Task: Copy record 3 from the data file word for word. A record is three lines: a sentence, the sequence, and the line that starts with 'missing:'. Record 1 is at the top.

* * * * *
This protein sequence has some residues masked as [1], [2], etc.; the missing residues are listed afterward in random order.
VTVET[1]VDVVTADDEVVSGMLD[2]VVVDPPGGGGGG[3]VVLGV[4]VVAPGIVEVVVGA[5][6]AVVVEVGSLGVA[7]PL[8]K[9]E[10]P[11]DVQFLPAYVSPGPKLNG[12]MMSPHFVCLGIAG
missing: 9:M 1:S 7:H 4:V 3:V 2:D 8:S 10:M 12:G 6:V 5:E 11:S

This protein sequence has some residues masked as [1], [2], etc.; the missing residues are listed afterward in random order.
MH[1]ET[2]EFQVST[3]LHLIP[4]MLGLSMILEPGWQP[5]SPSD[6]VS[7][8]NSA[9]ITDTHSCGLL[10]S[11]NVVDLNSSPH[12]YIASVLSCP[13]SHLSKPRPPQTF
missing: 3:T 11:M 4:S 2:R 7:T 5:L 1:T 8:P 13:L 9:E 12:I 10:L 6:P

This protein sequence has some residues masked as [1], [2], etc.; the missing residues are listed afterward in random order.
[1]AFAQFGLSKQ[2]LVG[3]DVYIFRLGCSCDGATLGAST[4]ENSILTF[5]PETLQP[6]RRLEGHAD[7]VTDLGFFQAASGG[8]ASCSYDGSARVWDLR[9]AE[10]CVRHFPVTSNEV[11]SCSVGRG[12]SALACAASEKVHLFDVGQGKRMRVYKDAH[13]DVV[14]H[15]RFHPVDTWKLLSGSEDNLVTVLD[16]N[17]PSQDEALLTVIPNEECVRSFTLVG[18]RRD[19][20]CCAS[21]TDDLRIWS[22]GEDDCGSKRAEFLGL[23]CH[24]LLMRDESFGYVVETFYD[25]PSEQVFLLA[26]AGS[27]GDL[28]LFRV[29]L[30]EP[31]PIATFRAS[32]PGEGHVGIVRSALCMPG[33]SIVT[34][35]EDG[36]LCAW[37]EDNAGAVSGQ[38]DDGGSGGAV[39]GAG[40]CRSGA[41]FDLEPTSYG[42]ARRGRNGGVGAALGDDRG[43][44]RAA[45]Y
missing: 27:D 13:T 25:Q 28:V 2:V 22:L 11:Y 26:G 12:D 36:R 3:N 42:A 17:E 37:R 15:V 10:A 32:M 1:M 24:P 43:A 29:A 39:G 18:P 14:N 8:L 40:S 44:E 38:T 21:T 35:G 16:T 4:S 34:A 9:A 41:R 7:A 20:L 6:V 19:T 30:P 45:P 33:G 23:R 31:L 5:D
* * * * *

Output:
This protein sequence has some residues masked as [1], [2], etc.; the missing residues are listed afterward in random order.
[1]AFAQFGLSKQ[2]LVG[3]DVYIFRLGCSCDGATLGAST[4]ENSILTF[5]PETLQP[6]RRLEGHAD[7]VTDLGFFQAASGG[8]ASCSYDGSARVWDLR[9]AE[10]CVRHFPVTSNEV[11]SCSVGRG[12]SALACAASEKVHLFDVGQGKRMRVYKDAH[13]DVV[14]H[15]RFHPVDTWKLLSGSEDNLVTVLD[16]N[17]PSQDEALLTVIPNEECVRSFTLVG[18]RRD[19][20]CCAS[21]TDDLRIWS[22]GEDDCGSKRAEFLGL[23]CH[24]LLMRDESFGYVVETFYD[25]PSEQVFLLA[26]AGS[27]GDL[28]LFRV[29]L[30]EP[31]PIATFRAS[32]PGEGHVGIVRSALCMPG[33]SIVT[34][35]EDG[36]LCAW[37]EDNAGAVSGQ[38]DDGGSGGAV[39]GAG[40]CRSGA[41]FDLEPTSYG[42]ARRGRNGGVGAALGDDRG[43][44]RAA[45]Y
missing: 27:D 13:T 25:Q 28:V 2:V 22:L 11:Y 26:G 12:D 36:R 3:N 42:A 17:E 37:R 15:V 10:A 32:M 1:M 24:P 43:A 29:A 39:G 18:P 14:N 8:L 40:S 44:E 38:T 21:T 35:G 16:T 4:S 34:A 9:A 41:R 7:A 20:L 6:V 19:T 30:P 45:P 33:G 23:R 31:L 5:D